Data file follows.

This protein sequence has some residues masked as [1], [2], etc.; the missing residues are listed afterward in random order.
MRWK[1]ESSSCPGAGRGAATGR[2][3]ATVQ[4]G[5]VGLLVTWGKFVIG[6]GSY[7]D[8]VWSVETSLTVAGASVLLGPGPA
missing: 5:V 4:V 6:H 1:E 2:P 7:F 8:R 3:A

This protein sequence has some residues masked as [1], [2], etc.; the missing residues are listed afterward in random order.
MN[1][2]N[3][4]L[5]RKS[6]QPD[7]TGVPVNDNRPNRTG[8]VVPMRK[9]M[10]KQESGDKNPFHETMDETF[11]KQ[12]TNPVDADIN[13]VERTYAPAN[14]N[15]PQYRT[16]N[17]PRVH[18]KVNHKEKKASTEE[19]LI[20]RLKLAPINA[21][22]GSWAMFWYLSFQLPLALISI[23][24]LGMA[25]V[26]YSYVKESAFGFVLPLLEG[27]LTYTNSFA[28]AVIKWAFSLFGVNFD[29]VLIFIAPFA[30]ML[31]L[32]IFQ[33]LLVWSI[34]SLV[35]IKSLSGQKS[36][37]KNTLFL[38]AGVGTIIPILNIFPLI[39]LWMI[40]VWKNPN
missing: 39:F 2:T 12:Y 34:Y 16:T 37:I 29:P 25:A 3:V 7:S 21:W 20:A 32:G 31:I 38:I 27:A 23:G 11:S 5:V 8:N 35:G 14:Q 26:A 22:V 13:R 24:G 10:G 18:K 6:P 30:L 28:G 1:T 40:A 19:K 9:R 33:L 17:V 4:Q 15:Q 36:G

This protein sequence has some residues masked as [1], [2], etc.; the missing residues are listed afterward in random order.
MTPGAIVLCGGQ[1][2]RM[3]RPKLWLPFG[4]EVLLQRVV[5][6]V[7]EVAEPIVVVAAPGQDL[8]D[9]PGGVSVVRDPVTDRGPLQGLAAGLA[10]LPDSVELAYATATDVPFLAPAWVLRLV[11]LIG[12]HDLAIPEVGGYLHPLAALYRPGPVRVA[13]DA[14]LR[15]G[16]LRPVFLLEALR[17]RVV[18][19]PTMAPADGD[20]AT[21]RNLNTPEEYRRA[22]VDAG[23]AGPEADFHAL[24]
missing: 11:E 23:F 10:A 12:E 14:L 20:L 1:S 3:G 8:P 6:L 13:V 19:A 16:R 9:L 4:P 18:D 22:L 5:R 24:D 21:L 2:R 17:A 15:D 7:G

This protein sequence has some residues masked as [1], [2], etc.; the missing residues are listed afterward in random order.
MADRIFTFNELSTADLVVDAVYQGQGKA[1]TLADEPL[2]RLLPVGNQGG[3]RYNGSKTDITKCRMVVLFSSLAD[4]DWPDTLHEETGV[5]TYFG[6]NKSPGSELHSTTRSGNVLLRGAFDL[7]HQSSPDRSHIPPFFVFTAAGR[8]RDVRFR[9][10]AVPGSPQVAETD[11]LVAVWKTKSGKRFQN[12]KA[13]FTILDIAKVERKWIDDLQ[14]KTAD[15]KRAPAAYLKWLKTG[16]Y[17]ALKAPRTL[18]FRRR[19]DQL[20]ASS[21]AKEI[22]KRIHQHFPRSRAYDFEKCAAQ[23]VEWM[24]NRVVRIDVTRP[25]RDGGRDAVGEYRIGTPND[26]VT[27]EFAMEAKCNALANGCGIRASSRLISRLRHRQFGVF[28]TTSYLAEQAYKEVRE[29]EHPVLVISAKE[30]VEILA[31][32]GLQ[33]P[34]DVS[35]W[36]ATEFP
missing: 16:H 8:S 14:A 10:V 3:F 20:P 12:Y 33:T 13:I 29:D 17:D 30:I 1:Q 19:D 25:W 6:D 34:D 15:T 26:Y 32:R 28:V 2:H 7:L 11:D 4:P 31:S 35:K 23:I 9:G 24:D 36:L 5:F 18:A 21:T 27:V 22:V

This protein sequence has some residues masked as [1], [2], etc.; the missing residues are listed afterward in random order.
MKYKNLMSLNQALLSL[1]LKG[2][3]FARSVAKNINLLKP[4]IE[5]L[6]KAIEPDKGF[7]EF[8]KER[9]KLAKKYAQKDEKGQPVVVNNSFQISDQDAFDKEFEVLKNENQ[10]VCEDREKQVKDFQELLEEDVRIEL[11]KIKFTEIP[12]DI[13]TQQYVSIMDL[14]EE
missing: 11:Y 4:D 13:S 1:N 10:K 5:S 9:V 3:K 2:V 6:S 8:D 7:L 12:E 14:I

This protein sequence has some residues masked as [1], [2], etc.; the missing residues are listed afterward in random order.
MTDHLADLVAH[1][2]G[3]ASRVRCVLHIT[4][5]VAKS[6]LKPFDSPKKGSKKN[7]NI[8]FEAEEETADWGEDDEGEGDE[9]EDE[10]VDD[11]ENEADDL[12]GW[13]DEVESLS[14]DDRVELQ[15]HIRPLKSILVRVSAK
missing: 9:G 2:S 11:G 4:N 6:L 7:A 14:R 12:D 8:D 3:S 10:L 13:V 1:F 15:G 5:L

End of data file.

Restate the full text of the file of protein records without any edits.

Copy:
This protein sequence has some residues masked as [1], [2], etc.; the missing residues are listed afterward in random order.
MRWK[1]ESSSCPGAGRGAATGR[2][3]ATVQ[4]G[5]VGLLVTWGKFVIG[6]GSY[7]D[8]VWSVETSLTVAGASVLLGPGPA
missing: 5:V 4:V 6:H 1:E 2:P 7:F 8:R 3:A

This protein sequence has some residues masked as [1], [2], etc.; the missing residues are listed afterward in random order.
MN[1][2]N[3][4]L[5]RKS[6]QPD[7]TGVPVNDNRPNRTG[8]VVPMRK[9]M[10]KQESGDKNPFHETMDETF[11]KQ[12]TNPVDADIN[13]VERTYAPAN[14]N[15]PQYRT[16]N[17]PRVH[18]KVNHKEKKASTEE[19]LI[20]RLKLAPINA[21][22]GSWAMFWYLSFQLPLALISI[23][24]LGMA[25]V[26]YSYVKESAFGFVLPLLEG[27]LTYTNSFA[28]AVIKWAFSLFGVNFD[29]VLIFIAPFA[30]ML[31]L[32]IFQ[33]LLVWSI[34]SLV[35]IKSLSGQKS[36][37]KNTLFL[38]AGVGTIIPILNIFPLI[39]LWMI[40]VWKNPN
missing: 39:F 2:T 12:Y 34:Y 16:T 37:I 29:P 25:A 3:V 7:S 21:W 20:A 32:G 31:I 38:I 27:A 23:G 11:S 5:V 8:N 35:G 14:Q 26:A 22:V 13:R 24:G 10:G 18:K 6:P 30:L 28:G 1:T 40:A 19:K 9:R 33:L 17:V 4:Q 15:Q 36:G

This protein sequence has some residues masked as [1], [2], etc.; the missing residues are listed afterward in random order.
MTPGAIVLCGGQ[1][2]RM[3]RPKLWLPFG[4]EVLLQRVV[5][6]V[7]EVAEPIVVVAAPGQDL[8]D[9]PGGVSVVRDPVTDRGPLQGLAAGLA[10]LPDSVELAYATATDVPFLAPAWVLRLV[11]LIG[12]HDLAIPEVGGYLHPLAALYRPGPVRVA[13]DA[14]LR[15]G[16]LRPVFLLEALR[17]RVV[18][19]PTMAPADGD[20]AT[21]RNLNTPEEYRRA[22]VDAG[23]AGPEADFHAL[24]
missing: 11:E 23:F 10:A 12:E 14:L 20:L 1:S 3:G 8:P 6:L 13:V 19:A 16:R 9:L 4:P 18:D 22:L 5:R 24:D 21:L 2:R 17:A 15:D 7:G

This protein sequence has some residues masked as [1], [2], etc.; the missing residues are listed afterward in random order.
MADRIFTFNELSTADLVVDAVYQGQGKA[1]TLADEPL[2]RLLPVGNQGG[3]RYNGSKTDITKCRMVVLFSSLAD[4]DWPDTLHEETGV[5]TYFG[6]NKSPGSELHSTTRSGNVLLRGAFDL[7]HQSSPDRSHIPPFFVFTAAGR[8]RDVRFR[9][10]AVPGSPQVAETD[11]LVAVWKTKSGKRFQN[12]KA[13]FTILDIAKVERKWIDDLQ[14]KTAD[15]KRAPAAYLKWLKTG[16]Y[17]ALKAPRTL[18]FRRR[19]DQL[20]ASS[21]AKEI[22]KRIHQHFPRSRAYDFEKCAAQ[23]VEWM[24]NRVVRIDVTRP[25]RDGGRDAVGEYRIGTPND[26]VT[27]EFAMEAKCNALANGCGIRASSRLISRLRHRQFGVF[28]TTSYLAEQAYKEVRE[29]EHPVLVISAKE[30]VEILA[31][32]GLQ[33]P[34]DVS[35]W[36]ATEFP
missing: 16:H 8:S 14:A 10:V 3:F 20:P 12:Y 33:T 13:I 29:D 17:D 30:I 1:Q 19:D 25:W 6:D 34:D 15:T 26:Y 32:R 28:V 2:H 7:L 11:D 4:P 31:S 35:K 23:I 9:G 24:D 36:L 5:F 18:A 21:T 27:V 22:V

This protein sequence has some residues masked as [1], [2], etc.; the missing residues are listed afterward in random order.
MKYKNLMSLNQALLSL[1]LKG[2][3]FARSVAKNINLLKP[4]IE[5]L[6]KAIEPDKGF[7]EF[8]KER[9]KLAKKYAQKDEKGQPVVVNNSFQISDQDAFDKEFEVLKNENQ[10]VCEDREKQVKDFQELLEEDVRIEL[11]KIKFTEIP[12]DI[13]TQQYVSIMDL[14]EE
missing: 11:Y 4:D 13:S 1:N 10:K 5:S 9:V 3:K 2:V 6:S 8:D 7:L 12:E 14:I

This protein sequence has some residues masked as [1], [2], etc.; the missing residues are listed afterward in random order.
MTDHLADLVAH[1][2]G[3]ASRVRCVLHIT[4][5]VAKS[6]LKPFDSPKKGSKKN[7]NI[8]FEAEEETADWGEDDEGEGDE[9]EDE[10]VDD[11]ENEADDL[12]GW[13]DEVESLS[14]DDRVELQ[15]HIRPLKSILVRVSAK
missing: 9:G 2:S 11:G 4:N 6:L 7:A 14:R 12:D 8:D 3:S 10:L 13:V 1:F 15:G 5:L